The tribute that The New York Post wrote about Dick Tiger after his death on December 14, 1971 is germane here. According to The New York Post: â€œDick Tiger started on his hands and knees cleaning chicken hoops on his fatherâ€™s farm in Amaigbo, Orlu in Nigeria. He ended up working as a manâ€™s room attendant for 96 dollars a week at the Museum of Natural History in Washington DC. In between he fought 82 bouts, becoming a world champion and Nigerian hero.â€ It is incumbent on Governor Okorocha to utilise this once-in-a-lifetime opportunity to immortalise the great native son as he is already interested in internationalising the state.
The Dick Tiger story indeed reads like a fairy-tale. He left his rural birthplace of Amaigbo to the harsh urban streets of Aba where he was a bottle-picker, bicycle repairer and water vendor. A British Army Commander stationed in Aba after World War II, Colonel Richard Diamond, saw the prospects of his young African namesake as a boxer and introduced him to boxing in 1952 at the relatively old age of 23. He won the national middleweight title in Lagos in May 1954. In December 1955, he travelled to Liverpool, England to further his professional boxing career. He suffered tremendously from cold and homesickness, but he somewhat trudged on, fighting and winning the British Empire (Commonwealth) middleweight title in March 1958 by defeating Pat MacAteer in Liverpool. He got married to his sweetheart from back home, Abigail (nee Ogbuji) in 1959 and then moved to the United States of America in a striking drive to conquer the world of professional boxing.
Dick Tiger won what was then called the National Boxing Association (NBA) world title in 1962 in San Francisco, California, USA by defeating Gene Fullmer over 15 tough rounds. He had a rematch with Fullmer which ended in draw before retiring the American from boxing in the iconic fight that took place in Liberty Stadium, Ibadan, in August 1963. Queen Elizabeth of Britain bestowed Dick Tiger with the Order of the British Empire (OBE) in 1963. He lost the middleweight title to Joey Giardello in December 1963, only to regain the title from the same boxer in October 1965. He finally lost the undisputed world middleweight title to Emile Griffith in Madison Square Garden, New York in April, 1966. Dick Tiger then amazingly stepped up in weight to win the undisputed world light-heavyweight title by defeating Jose Torres in December 1966. He retained the title by defeating Torres in a rematch on May 16, 1967. Dick Tiger lost the title to Bob Forster in May 1968 via a fourth round knockout, the only KO he ever suffered in his long career.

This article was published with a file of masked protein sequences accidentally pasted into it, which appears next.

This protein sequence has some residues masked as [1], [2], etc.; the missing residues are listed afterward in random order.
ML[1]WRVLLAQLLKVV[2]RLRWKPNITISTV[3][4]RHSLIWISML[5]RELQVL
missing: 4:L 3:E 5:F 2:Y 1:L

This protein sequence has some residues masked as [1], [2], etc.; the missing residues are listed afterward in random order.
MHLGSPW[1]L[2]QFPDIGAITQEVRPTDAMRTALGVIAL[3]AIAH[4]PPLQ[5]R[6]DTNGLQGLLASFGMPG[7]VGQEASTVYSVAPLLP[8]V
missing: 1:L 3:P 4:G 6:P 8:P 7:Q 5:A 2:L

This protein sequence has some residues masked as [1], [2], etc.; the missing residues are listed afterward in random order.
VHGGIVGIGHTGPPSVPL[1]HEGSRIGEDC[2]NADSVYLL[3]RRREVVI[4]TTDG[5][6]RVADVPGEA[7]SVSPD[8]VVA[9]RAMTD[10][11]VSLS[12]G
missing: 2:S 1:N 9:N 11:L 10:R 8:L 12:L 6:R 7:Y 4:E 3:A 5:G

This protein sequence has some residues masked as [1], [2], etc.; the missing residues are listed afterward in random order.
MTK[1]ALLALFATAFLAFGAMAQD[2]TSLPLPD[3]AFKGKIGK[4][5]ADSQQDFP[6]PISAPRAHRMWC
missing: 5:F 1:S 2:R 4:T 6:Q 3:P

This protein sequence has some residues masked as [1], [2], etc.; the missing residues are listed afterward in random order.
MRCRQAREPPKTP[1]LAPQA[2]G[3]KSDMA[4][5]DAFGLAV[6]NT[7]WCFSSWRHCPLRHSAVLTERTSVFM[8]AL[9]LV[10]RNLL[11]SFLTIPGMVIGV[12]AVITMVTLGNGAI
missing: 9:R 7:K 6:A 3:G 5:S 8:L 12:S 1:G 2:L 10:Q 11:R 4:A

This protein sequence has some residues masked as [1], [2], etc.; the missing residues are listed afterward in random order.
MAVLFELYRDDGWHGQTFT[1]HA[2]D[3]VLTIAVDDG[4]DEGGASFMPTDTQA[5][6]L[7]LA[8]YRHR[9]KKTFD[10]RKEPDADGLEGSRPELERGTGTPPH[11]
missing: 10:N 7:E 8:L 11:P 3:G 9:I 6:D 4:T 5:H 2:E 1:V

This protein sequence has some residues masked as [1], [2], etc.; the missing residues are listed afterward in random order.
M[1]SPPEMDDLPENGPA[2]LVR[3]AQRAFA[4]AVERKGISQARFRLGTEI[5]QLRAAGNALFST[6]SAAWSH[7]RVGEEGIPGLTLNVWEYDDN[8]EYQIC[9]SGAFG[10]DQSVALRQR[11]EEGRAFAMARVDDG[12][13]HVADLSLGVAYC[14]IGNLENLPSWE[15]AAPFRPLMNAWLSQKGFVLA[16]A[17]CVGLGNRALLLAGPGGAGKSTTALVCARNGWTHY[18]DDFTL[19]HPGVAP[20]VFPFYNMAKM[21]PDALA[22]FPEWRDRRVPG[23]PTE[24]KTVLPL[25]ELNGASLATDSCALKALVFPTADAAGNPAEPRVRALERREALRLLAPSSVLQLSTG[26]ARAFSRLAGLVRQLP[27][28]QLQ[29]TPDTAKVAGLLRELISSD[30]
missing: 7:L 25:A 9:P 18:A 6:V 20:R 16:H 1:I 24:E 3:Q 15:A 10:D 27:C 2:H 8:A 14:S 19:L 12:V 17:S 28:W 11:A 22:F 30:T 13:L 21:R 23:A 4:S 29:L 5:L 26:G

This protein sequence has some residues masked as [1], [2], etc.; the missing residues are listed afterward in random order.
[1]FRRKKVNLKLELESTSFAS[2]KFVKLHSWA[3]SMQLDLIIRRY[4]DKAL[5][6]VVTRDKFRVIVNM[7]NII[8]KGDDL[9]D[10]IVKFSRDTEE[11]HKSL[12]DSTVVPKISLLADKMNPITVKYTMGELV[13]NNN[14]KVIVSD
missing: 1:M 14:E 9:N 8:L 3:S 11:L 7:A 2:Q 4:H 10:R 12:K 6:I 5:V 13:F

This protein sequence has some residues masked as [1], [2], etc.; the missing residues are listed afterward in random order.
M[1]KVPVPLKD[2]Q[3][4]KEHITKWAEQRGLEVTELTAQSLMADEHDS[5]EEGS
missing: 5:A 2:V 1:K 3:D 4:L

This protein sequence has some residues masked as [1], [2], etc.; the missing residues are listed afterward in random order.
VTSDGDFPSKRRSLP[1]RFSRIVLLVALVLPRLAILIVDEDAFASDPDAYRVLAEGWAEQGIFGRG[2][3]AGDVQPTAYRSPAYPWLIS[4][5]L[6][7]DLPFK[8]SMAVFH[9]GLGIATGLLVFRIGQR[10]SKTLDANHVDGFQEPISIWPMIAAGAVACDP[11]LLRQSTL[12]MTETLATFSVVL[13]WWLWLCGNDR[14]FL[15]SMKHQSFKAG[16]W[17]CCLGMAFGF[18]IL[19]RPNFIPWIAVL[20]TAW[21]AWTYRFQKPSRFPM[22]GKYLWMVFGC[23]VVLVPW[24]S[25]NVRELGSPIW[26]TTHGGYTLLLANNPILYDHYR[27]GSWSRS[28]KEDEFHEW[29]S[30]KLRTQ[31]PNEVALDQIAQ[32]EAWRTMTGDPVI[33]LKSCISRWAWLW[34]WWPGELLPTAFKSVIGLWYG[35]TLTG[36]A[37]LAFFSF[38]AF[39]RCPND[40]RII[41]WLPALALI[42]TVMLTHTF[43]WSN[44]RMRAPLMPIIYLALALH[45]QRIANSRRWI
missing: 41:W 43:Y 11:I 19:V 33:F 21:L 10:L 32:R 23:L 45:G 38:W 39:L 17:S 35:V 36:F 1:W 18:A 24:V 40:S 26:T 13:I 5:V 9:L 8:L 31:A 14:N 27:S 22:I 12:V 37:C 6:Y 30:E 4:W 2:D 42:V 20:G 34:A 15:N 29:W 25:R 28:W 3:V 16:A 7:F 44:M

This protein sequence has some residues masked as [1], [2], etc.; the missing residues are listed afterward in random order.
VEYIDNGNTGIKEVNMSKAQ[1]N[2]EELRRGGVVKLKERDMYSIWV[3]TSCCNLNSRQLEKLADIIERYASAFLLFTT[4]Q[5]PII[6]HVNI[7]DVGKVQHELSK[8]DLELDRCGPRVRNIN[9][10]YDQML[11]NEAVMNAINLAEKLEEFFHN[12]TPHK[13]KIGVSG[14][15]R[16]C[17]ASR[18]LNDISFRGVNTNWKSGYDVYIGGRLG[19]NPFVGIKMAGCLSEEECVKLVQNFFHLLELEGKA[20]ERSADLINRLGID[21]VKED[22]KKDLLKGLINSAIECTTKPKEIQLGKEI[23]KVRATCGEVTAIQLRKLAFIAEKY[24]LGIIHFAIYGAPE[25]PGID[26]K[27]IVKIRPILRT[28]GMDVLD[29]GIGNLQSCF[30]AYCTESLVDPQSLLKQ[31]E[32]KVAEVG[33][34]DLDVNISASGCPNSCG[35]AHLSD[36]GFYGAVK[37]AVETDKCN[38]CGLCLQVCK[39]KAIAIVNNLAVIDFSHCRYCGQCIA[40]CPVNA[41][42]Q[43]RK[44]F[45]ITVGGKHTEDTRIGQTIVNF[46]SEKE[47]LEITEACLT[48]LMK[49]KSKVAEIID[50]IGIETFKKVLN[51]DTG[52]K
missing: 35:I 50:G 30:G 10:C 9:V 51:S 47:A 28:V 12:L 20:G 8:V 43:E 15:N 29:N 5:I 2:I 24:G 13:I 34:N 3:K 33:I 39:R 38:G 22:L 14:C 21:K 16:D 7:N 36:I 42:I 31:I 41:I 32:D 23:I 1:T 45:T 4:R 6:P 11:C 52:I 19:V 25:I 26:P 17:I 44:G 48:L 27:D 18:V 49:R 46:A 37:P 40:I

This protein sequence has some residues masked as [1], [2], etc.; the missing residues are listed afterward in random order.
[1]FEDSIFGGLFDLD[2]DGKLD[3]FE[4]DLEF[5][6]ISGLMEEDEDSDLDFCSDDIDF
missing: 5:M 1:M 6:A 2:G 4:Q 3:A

Wracked by the raging Nigeria-Biafra War, Dick Tiger lost everything. He ended up by taking up a job as a porter on 96 Dollars at the American Museum of Natural History. He was sadly diagnosed to be suffering from advanced liver cancer that could not be cured. He then relocated to a sanatorium where he hoped to die until a sportswriter from Sports Illustrated saw him and raised the funds with which he was transported home to Nigeria. Throngs of supporters lined the road to the airport to welcome home the hero. Many others visited the dying Tiger in his house in Aba. He passed away on December 14, 1971.
Through the film Dick Tiger Nigeria is poised to an esteemed position in international moviemaking. The co-production between South Africa and Nigeria is the grand prospect needed to match African movies with Hollywood. Incidentally, it is about the life of the Imo State-born boxing legend Dick Tiger, and the film is being shot at a time Governor Okorocha is bent on internationalising the state as a first amongst equals. The film Director Zola Maseko of South Africa who received the Golden Stallion of Yennenga top prize at FESPACO 2005 and the Nigerian Producer Mahmood Ali-Balogun who won the MNET award in 1999 are indeed esteemed breakthrough pathfinders with the film Dick Tiger.